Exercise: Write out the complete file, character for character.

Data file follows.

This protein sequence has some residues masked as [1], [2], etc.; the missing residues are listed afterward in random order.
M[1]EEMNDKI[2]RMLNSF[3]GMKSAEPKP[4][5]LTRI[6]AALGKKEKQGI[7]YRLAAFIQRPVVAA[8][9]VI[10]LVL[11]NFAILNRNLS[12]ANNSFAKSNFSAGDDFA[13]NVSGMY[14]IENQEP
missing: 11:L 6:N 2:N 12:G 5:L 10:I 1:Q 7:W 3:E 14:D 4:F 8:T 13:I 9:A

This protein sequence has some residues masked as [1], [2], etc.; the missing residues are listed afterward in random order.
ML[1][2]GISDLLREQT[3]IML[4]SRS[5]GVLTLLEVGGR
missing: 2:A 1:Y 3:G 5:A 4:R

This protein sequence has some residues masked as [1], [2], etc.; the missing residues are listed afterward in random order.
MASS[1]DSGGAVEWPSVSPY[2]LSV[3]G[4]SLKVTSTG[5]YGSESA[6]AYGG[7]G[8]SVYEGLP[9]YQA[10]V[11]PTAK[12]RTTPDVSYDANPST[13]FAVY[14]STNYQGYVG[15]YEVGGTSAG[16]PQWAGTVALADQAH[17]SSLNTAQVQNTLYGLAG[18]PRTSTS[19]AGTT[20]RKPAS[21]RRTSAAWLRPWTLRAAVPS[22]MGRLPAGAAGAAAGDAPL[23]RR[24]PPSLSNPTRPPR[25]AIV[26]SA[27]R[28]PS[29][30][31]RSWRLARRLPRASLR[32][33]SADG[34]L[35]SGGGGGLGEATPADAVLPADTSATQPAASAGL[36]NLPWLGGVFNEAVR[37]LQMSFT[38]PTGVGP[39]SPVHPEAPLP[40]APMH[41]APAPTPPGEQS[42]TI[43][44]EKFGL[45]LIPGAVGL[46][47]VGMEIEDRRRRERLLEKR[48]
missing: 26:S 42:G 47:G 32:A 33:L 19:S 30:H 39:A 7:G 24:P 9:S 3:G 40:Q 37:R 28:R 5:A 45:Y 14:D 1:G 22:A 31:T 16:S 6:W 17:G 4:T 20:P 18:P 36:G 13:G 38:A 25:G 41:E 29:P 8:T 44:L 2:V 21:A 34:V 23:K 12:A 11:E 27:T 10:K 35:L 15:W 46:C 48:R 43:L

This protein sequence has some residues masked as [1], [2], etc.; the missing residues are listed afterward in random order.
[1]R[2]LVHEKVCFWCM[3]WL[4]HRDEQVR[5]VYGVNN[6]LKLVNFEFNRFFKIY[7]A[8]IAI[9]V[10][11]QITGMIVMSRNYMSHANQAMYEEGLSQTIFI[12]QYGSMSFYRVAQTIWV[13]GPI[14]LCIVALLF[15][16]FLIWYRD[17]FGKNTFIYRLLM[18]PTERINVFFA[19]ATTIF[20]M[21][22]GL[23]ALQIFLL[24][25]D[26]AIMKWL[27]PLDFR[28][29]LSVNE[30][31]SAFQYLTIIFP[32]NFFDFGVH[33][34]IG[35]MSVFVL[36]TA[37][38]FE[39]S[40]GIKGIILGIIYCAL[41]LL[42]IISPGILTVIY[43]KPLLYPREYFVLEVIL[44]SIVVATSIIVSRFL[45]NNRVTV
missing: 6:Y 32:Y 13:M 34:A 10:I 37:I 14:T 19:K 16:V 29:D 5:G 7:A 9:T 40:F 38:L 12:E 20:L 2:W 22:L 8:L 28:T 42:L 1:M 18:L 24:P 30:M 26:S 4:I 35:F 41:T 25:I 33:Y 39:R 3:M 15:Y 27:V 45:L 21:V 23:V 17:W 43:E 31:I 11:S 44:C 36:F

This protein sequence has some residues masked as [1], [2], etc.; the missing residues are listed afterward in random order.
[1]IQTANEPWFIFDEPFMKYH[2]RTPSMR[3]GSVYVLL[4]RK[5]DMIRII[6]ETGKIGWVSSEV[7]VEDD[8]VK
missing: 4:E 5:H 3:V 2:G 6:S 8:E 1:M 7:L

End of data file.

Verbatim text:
This protein sequence has some residues masked as [1], [2], etc.; the missing residues are listed afterward in random order.
M[1]EEMNDKI[2]RMLNSF[3]GMKSAEPKP[4][5]LTRI[6]AALGKKEKQGI[7]YRLAAFIQRPVVAA[8][9]VI[10]LVL[11]NFAILNRNLS[12]ANNSFAKSNFSAGDDFA[13]NVSGMY[14]IENQEP
missing: 11:L 6:N 2:N 12:G 5:L 10:I 1:Q 7:W 3:E 14:D 4:F 8:T 13:I 9:A

This protein sequence has some residues masked as [1], [2], etc.; the missing residues are listed afterward in random order.
ML[1][2]GISDLLREQT[3]IML[4]SRS[5]GVLTLLEVGGR
missing: 2:A 1:Y 3:G 5:A 4:R

This protein sequence has some residues masked as [1], [2], etc.; the missing residues are listed afterward in random order.
MASS[1]DSGGAVEWPSVSPY[2]LSV[3]G[4]SLKVTSTG[5]YGSESA[6]AYGG[7]G[8]SVYEGLP[9]YQA[10]V[11]PTAK[12]RTTPDVSYDANPST[13]FAVY[14]STNYQGYVG[15]YEVGGTSAG[16]PQWAGTVALADQAH[17]SSLNTAQVQNTLYGLAG[18]PRTSTS[19]AGTT[20]RKPAS[21]RRTSAAWLRPWTLRAAVPS[22]MGRLPAGAAGAAAGDAPL[23]RR[24]PPSLSNPTRPPR[25]AIV[26]SA[27]R[28]PS[29][30][31]RSWRLARRLPRASLR[32][33]SADG[34]L[35]SGGGGGLGEATPADAVLPADTSATQPAASAGL[36]NLPWLGGVFNEAVR[37]LQMSFT[38]PTGVGP[39]SPVHPEAPLP[40]APMH[41]APAPTPPGEQS[42]TI[43][44]EKFGL[45]LIPGAVGL[46][47]VGMEIEDRRRRERLLEKR[48]
missing: 26:S 42:G 47:G 32:A 33:L 19:S 30:H 39:A 7:G 24:P 9:S 3:G 40:Q 37:R 28:R 5:A 45:Y 14:D 1:G 22:A 31:T 16:S 6:W 17:G 4:T 20:P 18:P 36:G 13:G 38:A 25:G 41:E 29:P 8:T 44:L 2:V 21:A 34:V 23:K 12:A 11:E 27:T 10:K 35:L 15:W 46:C 48:R 43:L

This protein sequence has some residues masked as [1], [2], etc.; the missing residues are listed afterward in random order.
[1]R[2]LVHEKVCFWCM[3]WL[4]HRDEQVR[5]VYGVNN[6]LKLVNFEFNRFFKIY[7]A[8]IAI[9]V[10][11]QITGMIVMSRNYMSHANQAMYEEGLSQTIFI[12]QYGSMSFYRVAQTIWV[13]GPI[14]LCIVALLF[15][16]FLIWYRD[17]FGKNTFIYRLLM[18]PTERINVFFA[19]ATTIF[20]M[21][22]GL[23]ALQIFLL[24][25]D[26]AIMKWL[27]PLDFR[28][29]LSVNE[30][31]SAFQYLTIIFP[32]NFFDFGVH[33][34]IG[35]MSVFVL[36]TA[37][38]FE[39]S[40]GIKGIILGIIYCAL[41]LL[42]IISPGILTVIY[43]KPLLYPREYFVLEVIL[44]SIVVATSIIVSRFL[45]NNRVTV
missing: 6:Y 32:Y 13:M 34:A 10:I 37:I 14:T 19:K 16:V 29:D 5:G 7:A 9:T 40:F 38:L 12:E 20:L 2:W 22:L 8:L 28:T 42:L 1:M 18:L 24:P 30:M 26:S 4:I 35:F 41:T 25:I 33:Y 39:R 3:M 15:Y 27:V 45:L 21:V 23:V 17:W 43:E 31:I 11:S 44:C 36:F

This protein sequence has some residues masked as [1], [2], etc.; the missing residues are listed afterward in random order.
[1]IQTANEPWFIFDEPFMKYH[2]RTPSMR[3]GSVYVLL[4]RK[5]DMIRII[6]ETGKIGWVSSEV[7]VEDD[8]VK
missing: 4:E 5:H 3:V 2:G 6:S 8:E 1:M 7:L